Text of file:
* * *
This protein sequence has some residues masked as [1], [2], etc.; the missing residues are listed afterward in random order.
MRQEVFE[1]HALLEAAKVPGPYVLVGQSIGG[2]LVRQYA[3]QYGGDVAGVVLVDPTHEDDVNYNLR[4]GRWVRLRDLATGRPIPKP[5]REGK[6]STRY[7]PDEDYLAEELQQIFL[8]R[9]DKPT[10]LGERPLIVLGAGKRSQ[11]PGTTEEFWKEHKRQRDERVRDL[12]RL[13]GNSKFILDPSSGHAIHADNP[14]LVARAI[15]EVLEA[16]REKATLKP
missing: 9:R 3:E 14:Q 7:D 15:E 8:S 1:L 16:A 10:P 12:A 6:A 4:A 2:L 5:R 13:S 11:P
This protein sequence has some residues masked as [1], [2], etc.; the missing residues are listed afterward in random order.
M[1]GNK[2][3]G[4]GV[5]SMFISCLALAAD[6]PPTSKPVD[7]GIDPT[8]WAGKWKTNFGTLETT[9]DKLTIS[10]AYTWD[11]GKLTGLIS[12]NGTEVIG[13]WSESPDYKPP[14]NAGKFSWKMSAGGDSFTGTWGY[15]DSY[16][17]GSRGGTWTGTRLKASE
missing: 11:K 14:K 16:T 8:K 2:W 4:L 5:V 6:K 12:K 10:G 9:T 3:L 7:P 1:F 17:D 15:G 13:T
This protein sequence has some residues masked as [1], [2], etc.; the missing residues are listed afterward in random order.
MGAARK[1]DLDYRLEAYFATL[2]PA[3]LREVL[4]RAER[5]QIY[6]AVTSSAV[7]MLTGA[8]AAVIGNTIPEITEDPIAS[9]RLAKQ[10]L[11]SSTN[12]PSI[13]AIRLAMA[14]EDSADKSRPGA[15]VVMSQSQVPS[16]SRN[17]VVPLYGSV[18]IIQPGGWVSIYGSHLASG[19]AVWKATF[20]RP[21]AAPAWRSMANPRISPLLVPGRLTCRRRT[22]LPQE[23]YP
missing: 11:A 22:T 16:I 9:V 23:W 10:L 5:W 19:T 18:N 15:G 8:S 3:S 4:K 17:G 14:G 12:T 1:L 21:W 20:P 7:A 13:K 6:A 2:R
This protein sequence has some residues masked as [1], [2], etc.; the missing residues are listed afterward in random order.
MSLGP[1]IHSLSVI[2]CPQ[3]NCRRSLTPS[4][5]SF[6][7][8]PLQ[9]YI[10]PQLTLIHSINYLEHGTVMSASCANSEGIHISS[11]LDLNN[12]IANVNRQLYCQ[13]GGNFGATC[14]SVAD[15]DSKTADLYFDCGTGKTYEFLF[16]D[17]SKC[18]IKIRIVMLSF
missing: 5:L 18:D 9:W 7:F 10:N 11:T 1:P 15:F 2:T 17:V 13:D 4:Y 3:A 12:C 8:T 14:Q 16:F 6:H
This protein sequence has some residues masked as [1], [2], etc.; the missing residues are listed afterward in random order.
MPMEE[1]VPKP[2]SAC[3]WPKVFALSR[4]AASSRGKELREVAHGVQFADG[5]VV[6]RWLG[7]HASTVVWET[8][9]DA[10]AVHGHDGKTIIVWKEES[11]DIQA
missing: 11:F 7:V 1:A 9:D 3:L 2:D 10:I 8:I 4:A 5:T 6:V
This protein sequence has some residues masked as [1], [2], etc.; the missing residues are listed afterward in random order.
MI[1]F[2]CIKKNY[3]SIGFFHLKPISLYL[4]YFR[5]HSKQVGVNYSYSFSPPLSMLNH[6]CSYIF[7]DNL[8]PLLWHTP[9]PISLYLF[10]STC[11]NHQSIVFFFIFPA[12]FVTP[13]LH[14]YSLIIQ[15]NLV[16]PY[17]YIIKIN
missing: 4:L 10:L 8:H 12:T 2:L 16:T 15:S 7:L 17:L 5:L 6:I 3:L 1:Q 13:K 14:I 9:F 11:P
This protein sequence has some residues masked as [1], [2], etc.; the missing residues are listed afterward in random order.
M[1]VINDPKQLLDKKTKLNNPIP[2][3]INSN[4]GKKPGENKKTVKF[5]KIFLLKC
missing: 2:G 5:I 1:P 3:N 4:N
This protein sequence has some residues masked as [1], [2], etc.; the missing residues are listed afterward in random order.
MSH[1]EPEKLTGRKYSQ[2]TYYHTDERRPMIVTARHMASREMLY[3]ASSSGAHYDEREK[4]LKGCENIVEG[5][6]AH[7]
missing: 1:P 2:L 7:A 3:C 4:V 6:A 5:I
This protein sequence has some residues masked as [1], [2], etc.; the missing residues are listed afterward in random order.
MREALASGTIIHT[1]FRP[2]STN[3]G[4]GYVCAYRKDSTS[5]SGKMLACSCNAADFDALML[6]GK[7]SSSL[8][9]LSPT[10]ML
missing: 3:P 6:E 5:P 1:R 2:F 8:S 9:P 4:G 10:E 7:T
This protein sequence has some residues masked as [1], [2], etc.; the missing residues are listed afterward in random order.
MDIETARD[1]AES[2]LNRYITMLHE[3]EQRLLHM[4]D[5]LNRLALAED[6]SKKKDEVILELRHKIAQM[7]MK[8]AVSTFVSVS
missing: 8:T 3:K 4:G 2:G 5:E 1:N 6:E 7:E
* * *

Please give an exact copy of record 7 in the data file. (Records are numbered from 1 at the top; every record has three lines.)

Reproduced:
This protein sequence has some residues masked as [1], [2], etc.; the missing residues are listed afterward in random order.
M[1]VINDPKQLLDKKTKLNNPIP[2][3]INSN[4]GKKPGENKKTVKF[5]KIFLLKC
missing: 2:G 5:I 1:P 3:N 4:N